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Work: will robots and AI make us lazy?

© Unsplash/Adi Nugroho

The concept of social loafing in the workplace is relatively little known to the general public, but well established scientifically. Concretely, this happens at work when an employee evolves in a team and relies on the talent or efficiency of one of his colleagues to complete a task. And precisely, researchers from the Technical University of Berlin wanted to see if the increasingly massive use of robots produced the same type of result.

Are we going to rely on robots at work?

To see more clearly, 42 participants were recruited. Their mission was to inspect industrial defects, and more specifically to examine printed circuits to see if they had errors. Half of the workers were informed that they were working on circuits that had previously been observed by a robot. The other party was not informed.

When observing the results, the authors initially observed no difference between the two groups. The participants therefore evaluated their feeling of responsibility for this task, the effort made, and their performance in carrying out this mission in the same way.

But looking in more detail, real disparities appear. In fact, those who worked with the robot detected fewer errors than the others. In short, they were relying on the work previously done by the machine unconsciously.

Scientists explain that this tendency can pose a problem. Linda Onnasch, one of the authors, specifies: “In the manufacturing industry in general, but especially in safety-related areas where double-checking is common, this can have a negative impact on work results.”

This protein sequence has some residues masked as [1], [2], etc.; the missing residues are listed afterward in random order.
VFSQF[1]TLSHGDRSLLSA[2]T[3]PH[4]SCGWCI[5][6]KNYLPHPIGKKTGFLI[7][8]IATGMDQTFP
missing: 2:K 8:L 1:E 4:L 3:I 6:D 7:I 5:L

However, this study presents certain limitations as the researchers themselves admit. So, even though participants were informed of the robot's help, the machine was not nearby. Likewise, workers knew they were being observed, which can influence their behavior.

Robots to do our household chores

In any case, the robotics sector is evolving, and there is some hope in the area of ​​carrying out household chores. For example, we recently told you about this astonishing research by scientists at Carnegie Mellon University in the United States.

The authors have indeed succeeded in training their machines for household tasks by making them watch videos of tutorials on the Internet. We let you discover this fascinating study in our article here.

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Teilor Stone

By Teilor Stone

Teilor Stone has been a reporter on the news desk since 2013. Before that she wrote about young adolescence and family dynamics for Styles and was the legal affairs correspondent for the Metro desk. Before joining Thesaxon , Teilor Stone worked as a staff writer at the Village Voice and a freelancer for Newsday, The Wall Street Journal, GQ and Mirabella. To get in touch, contact me through my teilor@nizhtimes.com 1-800-268-7116